WHAT is it with women that they need to change things that don’t really need changing?

We used to have a supremely comfortable three-piece suite in the living room at Hextol Towers, soft as a bale of thistledown, and with ample support for the back and arms.

Then Mrs Hextol decided we had to change it for something more modern, and we purchased another suite in royal purple, which has turned out to be the most uncomfortable set of furniture in Christendom.

I spend more time sitting on the floor than on the settee.

Mrs Hextol gave the original suite to her elderly father, and I used to go up and visit him on a regular basis, simply to loll on my old settee.

We have spent the last week or so ripping up carpets in two of the Hextol Tower bedrooms, just because they happen to have been down for a year or two.

Well, more like a decade or two – or perhaps three – but since the children left home, they have not been subjected to any particularly heavy traffic.

I remember the days when carpets came in lots of imaginative colourful patterns, some of which recreated the sort of swirling images you get if you press on your eyeballs a little too hard.

They were spectacularly hard wearing, and indeed, I don’t remember any new carpets being fitted in my family home before we were married.

Modern carpets seem to come only in beige – around 3,000 shades of universal drabness which I find hugely depressing.

The elderly carpets which Mrs Hextol had grown tired of were forerunners of the trend, and may well have been worth something on the Antiques Road Show, possibly in a section devoted to the dull.

“There’s nothing wrong with the carpets – I’m sure I have seen the very same ones in the drawing room at Wallington Hall,” I wailed. “Most of them are hidden under the bed or beneath the wardrobe, so what’s the point of paying a fortune for carpets that no-one will see?”

She retorted: “They are so old that the labels on the back are probably in Latin, and I’m just sick of the sight of them after all this time.”

My arguments were swept aside, and I was instructed to measure each room to supply data to feed to a carpet emporium in Hexham, where multiple bales of beige were on display.

A deal was done, but I was instructed to check all my measurements, none of which corresponded exactly to my original calculations.

When I telephoned in the amended measurements, the salesman was quite brave about it, and was reasonably sure there would be enough carpet to cover the exposed flooring.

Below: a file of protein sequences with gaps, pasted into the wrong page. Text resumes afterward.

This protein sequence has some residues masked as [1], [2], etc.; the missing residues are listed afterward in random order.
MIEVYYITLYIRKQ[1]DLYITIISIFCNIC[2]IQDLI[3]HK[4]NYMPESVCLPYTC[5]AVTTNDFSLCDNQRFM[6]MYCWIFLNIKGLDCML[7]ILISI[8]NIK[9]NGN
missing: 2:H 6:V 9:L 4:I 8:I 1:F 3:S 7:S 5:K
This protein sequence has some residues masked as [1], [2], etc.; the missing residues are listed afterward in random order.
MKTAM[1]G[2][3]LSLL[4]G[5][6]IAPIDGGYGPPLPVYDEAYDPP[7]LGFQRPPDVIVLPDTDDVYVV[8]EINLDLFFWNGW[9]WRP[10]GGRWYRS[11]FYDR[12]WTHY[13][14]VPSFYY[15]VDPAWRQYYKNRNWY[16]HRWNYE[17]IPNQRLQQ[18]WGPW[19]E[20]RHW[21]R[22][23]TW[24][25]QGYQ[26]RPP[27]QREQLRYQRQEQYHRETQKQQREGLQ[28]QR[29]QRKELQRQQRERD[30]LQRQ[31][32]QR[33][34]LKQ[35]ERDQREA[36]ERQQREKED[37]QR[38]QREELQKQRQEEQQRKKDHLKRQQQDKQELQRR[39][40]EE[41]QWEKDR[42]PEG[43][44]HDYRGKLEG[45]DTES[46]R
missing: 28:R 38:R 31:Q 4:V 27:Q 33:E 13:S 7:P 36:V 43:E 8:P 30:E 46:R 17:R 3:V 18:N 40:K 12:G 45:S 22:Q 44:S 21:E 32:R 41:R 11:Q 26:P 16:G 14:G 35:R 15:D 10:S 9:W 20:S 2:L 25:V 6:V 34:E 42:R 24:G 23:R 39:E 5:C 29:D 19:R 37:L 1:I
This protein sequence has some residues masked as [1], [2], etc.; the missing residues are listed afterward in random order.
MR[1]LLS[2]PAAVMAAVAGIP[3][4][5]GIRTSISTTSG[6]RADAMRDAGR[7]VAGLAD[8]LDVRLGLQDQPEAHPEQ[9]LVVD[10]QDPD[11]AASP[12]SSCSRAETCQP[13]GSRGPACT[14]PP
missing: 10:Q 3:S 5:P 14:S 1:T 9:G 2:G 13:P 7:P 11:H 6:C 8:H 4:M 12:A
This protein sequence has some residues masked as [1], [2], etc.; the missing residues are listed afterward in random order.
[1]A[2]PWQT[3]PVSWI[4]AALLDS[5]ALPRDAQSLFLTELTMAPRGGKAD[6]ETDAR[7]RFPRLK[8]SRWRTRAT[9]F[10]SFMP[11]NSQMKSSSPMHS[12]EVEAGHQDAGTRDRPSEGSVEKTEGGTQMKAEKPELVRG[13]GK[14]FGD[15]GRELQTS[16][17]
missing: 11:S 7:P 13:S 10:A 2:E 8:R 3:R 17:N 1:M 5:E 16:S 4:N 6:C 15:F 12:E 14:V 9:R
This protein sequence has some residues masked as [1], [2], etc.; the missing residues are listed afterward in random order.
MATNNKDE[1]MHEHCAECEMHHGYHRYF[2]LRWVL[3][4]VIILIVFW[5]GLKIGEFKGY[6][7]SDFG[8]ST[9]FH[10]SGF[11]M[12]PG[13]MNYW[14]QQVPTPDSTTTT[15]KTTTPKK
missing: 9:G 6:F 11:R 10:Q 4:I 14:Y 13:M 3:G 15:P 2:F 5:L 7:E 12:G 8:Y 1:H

The departure of the carpets was part of a Mrs Hextol master plan for the redesign of the upper reaches of Hextol Towers with one of the rooms undergoing conversion into a state-of-the-art office for me.

I have managed for many years without an office, so I was happy to go along with the change, despite the warning: “And don’t think you can get this office into the same sort of mess as your old desk at the Courant!”

While I am the world’s worst constructor of things, I can take things to bits like a good ‘un, and relished the task of ripping up the old carpets,

It was easier said than done, because before carpets could be shifted, assorted beds, chests of drawers, wardrobes and much other paraphernalia had to be removed, and accommodated elsewhere in the house.

Disaster struck when we tried to move a weighty wardrobe, for leaning drunkenly against it was the makeshift computer desk at which I have been composing this column since retirement.

As soon as the wardrobe moved, the desk folded up like a pack of cards, with a rending of wood, curses from me, and hysterical chortles from Mrs Hextol, who was festooned in wires, flashing lights and mysterious plugs of many shapes and sizes.

Shoehorning everything into temporary homes was quite a challenge, and trying to go to the loo with a wardrobe an inch in front of your nose did tend to impede the flow, but we survived somehow.

The carpet fitter did a wonderful job, and my new office is great – or it will be when we get someone to shave an inch or so off the door so we can get it closed over the thick new shagpile.